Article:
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Is Corn Oil unhealthy to use in your cooking ?

 

"It is a major error to put corn oil among the healthy macrobiotic oils to consume regularly. Corn oil is too high in polyunsaturates to be healthy and when it is heated, it becomes toxic."

Steven Acuff

travels throughout the world, lecturing and counseling.


Read the comments from:

Rosemary Triall
- Robert N. Carr, Jr. - Gale Jack
Tom Monte - Gordon Alan Saxe, MD, PhD - Martin Halsey
Denny Waxman - Carl Ferre - Lawrence H. Kushi, Sc.D.
Meredith McCarty - Roberto Marr - Susan Kriegerki


Also see Nutrition of fats
by Sally Fallon with Mary G. Enig, PhD.

 

 

 

I very much agree with Steve Acuff's point. In my view, the encouragement of the use of corn oil that we often see in the macrobiotic literature is unwise. We may theorize, based on yin-yang philosophy, that corn oil is healthy, but the scientific literature tends to suggest otherwise.

Corn oil is high in polyunsaturated fat and tends to undergo oxidation more readily than some other oils (e.g., olive). Oxidized fats generate free radical damage to cells, a process that is implicated in various degenerative diseases, especially certain cancers. For example, corn oil is used experimentally to promote tumor growth in some laboratory models of breast, colon, and other cancers.

Corn oil may also impair immune function. I typically recommend to my patients that they try and limit or avoid corn oil and use olive or other monounsaturated or essential fats instead.

I also recommend that they refrigerate and light-protect all oils, as most commercial oils undergo oxidation more rapidly at room temperature and with exposure to light.

Gordon Alan Saxe, MD, PhD

 

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I do agree with Steven. Corn oil is not considered one of the healthier oils, as are extra virgin olive oil, sesame oil and flax oil (the only one of the three that can't be heated). Those are the oils I use. For baking I use a light walnut oil.

Spectrum Naturals is a great oil company here in Petaluma, California (in the San Francisco Bay Area where I live). They have good educational literature that explains all about oils.

As a cook, I gave up using corn oil many years ago because it is too heavy and imparts a flavor to everything. I find it makes cookies greasy.

For salad dressings, a small amount of a full flavored oil is very nice, such as extra virgin olive oil, or toasted nut and seeds oils such as toasted sesame, toasted almond, toasted walnut and toasted hazelnut oils. But for cooking, and especially for baking, when you want a light dessert, the strained "light" oils are best.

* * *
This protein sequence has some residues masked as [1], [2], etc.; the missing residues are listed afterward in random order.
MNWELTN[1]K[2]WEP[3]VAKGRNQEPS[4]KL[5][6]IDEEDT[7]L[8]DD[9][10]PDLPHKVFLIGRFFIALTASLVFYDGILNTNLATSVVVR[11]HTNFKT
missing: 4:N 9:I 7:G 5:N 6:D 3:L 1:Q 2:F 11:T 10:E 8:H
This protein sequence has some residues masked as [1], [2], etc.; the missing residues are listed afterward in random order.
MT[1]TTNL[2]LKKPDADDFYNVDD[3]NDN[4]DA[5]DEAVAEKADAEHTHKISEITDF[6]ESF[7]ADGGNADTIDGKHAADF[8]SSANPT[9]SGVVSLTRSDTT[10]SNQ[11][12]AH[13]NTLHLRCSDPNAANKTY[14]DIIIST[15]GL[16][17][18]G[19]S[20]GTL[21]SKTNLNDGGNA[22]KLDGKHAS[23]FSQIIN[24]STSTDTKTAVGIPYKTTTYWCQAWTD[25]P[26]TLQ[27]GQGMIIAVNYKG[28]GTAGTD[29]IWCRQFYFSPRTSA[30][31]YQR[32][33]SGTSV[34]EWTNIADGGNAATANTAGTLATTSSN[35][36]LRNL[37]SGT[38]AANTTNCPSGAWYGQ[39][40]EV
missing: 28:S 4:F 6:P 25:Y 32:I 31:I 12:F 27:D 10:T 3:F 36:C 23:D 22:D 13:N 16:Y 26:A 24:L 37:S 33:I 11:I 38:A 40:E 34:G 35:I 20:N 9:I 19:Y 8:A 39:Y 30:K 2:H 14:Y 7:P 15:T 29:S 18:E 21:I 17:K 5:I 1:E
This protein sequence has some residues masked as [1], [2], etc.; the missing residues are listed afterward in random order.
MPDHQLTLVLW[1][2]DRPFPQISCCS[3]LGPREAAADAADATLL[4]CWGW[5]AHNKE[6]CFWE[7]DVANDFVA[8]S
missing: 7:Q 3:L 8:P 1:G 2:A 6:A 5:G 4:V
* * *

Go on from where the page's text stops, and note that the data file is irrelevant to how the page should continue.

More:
These reasons combine health with good texture and taste.

Meredith McCarty

 

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We do not recommend or use corn oil very often especially for people with upper body or breast problems.
I do not think the occasional use, for generally healthy people, when the taste is useful, is a problem.

If people are worried about omega 3’s, they can eat some pumpkin seeds or walnuts in combination with the Standard Macrobiotic Diet. I also have not observed this problem in friends or clients who practice macrobiotics in an open and varied way.

Denny Waxman

 

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Anyone who is making dietary recommendations needs to measure themselves with nutritional science, and within this science there are many different opinions and currents. I have no problems with the basic recommendations of Michio, particularly regarding protein.

With oil you need to be careful, but most people consider the temperature at which them start to smoke to be the main consideration and corn oil is pretty high in this regard. Omega 3 oils are found in soy products and dark green vegetables as well as pumpkin seeds and fish, all products we use.

John Macdougall is a good reference for these considerations as is Michio's son who is a professor of nutrition.

Martin Halsey

 

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It is never recommended that one use corn oil as the only oil...there is safflower, sesame, olive, etc
that can be part of the varied diet most counselors recommend.

I use more flax seed oil and occasional fish, fatty fish in my diet, as well as other omega 3 adjustments to daily intake. There is always something to learn, be it from scientific studies or personal experience. Non-credo and open mind are an important ingredient to meal planning.
Robert N. Carr, Jr.

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In response to Steven's comments about corn oil, I have never heard any recommendations that corn oil should be among the oils consumed regularly.

This is based on my studies at the Kushi Institute over many years and also on sitting in on consultations with Michio and hearing his recommendations to people who are sick and come to him for guidance.

The oil I use regularly is toasted sesame. I have never used corn oil regularly, not because of any nutritional studies or others' recommendations but simply because I find it harder to digest than sesame (and according to yin/yang studies, that would be because it is more yin.)